Connection Questions

May 11, 2018

How to Honor Your Mother

Honor your father and mother, which is the first commandment with promise: that it may be well with you and you may live long on the earth. Ephesians 6:2-3

See also: II Kings 4


One of the top Ten Commandments is to honor your mother.  How you treat your parents really does matter to God; whether you are two or fifty-two.  So much so that He said it will be well with you, and you will live long if you honor your parents—indicating if you don’t, it won’t go well with you, and you will shorten your life. It’s really a remarkable thing that there are several stern warnings for children who mistreat their parents by the words they use and the things that they do.


The question that I would ask every parent is, are you the kind of daughter you would like to raise?  Are you the kind of son that you would like to raise?  This begs the question: How do you honor your mother and father?


Here are seven quick things you can do to honor your mother. 


The Big Seven


  1. Love your mother unconditionally.  No matter what, the way that you honor your mother is to love her unconditionally.  Love her when she’s young, and love her when she’s old.  Love her when she has so much to give, and she keeps on giving, and giving, and giving to you the best years of her life.  Everything that she has, she gives to you.  Lays down her life for you.  Love her when she has something to give, and when she has nothing left to give.  You are commanded to love her unconditionally.


  1. Love her affectionately.  There’s a bumper sticker that you see every once in a while on cars that says “Have you hugged your kid today?”  I think we ought to make one and put it on teenagers’ doors, and say “Have you hugged your mom today?”  It’s amazing how we can take for granted that our mother knows that we love her. Tell her that you love her.


  1. Love her by trying to understand her sympathetically. Women go through a lot of changes.  Mothers go through a lot of changes.  They wear so many hats.  They cook, they clean, they judge, they make peace, they referee.  They’re sounding boards.  They’re accountants.  They do so much, and we need to appreciate the great job that mothers do for us every single day of their life.  And we need to understand them sympathetically.  We need to have something in our heart that is so accommodating, and so sympathetic that it causes us to love with understanding.  As they’re getting older, we are to be extremely sympathetic.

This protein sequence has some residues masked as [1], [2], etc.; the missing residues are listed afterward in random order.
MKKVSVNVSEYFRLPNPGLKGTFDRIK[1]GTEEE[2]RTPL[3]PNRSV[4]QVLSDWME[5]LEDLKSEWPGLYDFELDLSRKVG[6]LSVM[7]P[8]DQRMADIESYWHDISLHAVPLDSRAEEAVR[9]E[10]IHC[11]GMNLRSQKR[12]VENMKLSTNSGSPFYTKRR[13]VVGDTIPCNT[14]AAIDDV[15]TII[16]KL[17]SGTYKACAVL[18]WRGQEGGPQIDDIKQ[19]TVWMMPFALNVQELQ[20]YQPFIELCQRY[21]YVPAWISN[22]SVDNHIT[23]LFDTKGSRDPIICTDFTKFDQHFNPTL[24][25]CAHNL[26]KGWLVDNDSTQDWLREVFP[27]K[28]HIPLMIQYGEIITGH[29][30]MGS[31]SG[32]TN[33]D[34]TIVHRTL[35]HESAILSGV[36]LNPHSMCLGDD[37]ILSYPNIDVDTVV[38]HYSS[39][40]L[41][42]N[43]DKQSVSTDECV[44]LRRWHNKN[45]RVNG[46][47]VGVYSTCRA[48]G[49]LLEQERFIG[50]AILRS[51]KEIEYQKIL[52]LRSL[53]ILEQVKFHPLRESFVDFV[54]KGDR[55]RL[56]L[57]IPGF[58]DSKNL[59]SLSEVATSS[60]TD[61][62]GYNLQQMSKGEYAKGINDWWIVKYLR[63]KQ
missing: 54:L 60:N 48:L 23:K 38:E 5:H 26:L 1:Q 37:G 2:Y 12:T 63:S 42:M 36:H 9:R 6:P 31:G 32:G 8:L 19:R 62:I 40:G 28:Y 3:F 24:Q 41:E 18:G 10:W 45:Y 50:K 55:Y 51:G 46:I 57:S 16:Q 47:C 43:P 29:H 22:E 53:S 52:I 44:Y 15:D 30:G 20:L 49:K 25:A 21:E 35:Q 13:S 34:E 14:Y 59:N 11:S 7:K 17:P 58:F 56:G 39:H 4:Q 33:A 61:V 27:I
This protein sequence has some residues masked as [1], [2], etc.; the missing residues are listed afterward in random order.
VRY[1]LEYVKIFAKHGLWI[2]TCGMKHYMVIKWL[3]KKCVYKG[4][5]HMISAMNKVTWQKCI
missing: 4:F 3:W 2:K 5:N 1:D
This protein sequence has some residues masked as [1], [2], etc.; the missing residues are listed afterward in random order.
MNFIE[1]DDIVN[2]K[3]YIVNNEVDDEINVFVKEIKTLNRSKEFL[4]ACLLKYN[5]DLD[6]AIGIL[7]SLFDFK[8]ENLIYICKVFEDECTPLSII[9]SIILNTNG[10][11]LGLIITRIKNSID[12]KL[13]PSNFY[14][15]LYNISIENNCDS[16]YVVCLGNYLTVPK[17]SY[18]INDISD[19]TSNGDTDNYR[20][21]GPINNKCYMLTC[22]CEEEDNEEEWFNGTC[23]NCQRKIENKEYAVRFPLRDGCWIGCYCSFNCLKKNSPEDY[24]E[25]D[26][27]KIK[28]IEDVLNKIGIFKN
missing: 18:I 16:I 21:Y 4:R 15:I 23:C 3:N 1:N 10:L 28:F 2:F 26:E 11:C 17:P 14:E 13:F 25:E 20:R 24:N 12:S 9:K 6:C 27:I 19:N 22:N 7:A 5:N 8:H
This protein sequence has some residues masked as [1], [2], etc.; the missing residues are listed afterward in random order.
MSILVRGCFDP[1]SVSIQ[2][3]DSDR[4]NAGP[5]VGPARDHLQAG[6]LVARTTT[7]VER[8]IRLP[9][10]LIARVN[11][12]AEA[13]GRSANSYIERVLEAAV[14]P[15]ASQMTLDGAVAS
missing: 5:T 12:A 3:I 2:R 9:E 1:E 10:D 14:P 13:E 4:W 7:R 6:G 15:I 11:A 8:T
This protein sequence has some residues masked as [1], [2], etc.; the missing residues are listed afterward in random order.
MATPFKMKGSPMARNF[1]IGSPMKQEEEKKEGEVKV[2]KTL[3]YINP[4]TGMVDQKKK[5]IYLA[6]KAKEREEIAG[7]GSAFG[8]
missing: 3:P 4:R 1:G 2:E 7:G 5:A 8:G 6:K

1. Love her by being attentive.  Pay attention. Husbands want undivided attention.  Children also want undivided attention from that mother. When is it her turn? You have to determine in your heart that you will love her by being attentive to her.


  1. Love her cheerfully.  Mothers are the greatest helpers in the world.  They do things that money cannot pay people to do.  They pick up things out of the bathroom floor that no one else would ever come near.  They are amazing. Help her cheerfully.


  1. Love her by being grateful. Be reminded again and again by simply showing and expressing gratitude.


  1. Love her by reminding often that she is needed. It hurts a mom to feel she’s no longer needed.  There’s nothing that the enemy would love more to tell a mom, as she moves into her golden years is –to whisper in her ear, you’re not necessary.  Your life is over.  Nobody has time for you.  You’re just a hindrance.  You’re just an inconvenience to everybody.  That’s a lie.  And we have to constantly remind our mothers how much they are needed constantly.


Connection Questions


  1. Whether your mother is still alive today or not: Rate your relationship with your mother on a scale from 1-10, with ten being amazing. You may need to have two separate scores, one for when you were growing up, and the second score for today.
  2. What would it take to move that score closer to a ten, or what would it have taken for it to have been closer to a ten … then and now?
  3. Which one of the 7 points above do you need to work on to improve?


I know in my family, when there’s trouble in our home, I run to my mother.  I pick up the phone, and I ask her to pray for me, pray for my family, and pray for my children. We should never underestimate the power of a praying mother. When she can’t work anymore, when she can’t give anymore, when she can’t serve anymore, even when she can’t do things for you anymore—she can still pray for you. 


There’s power in the prayers of a godly mother.


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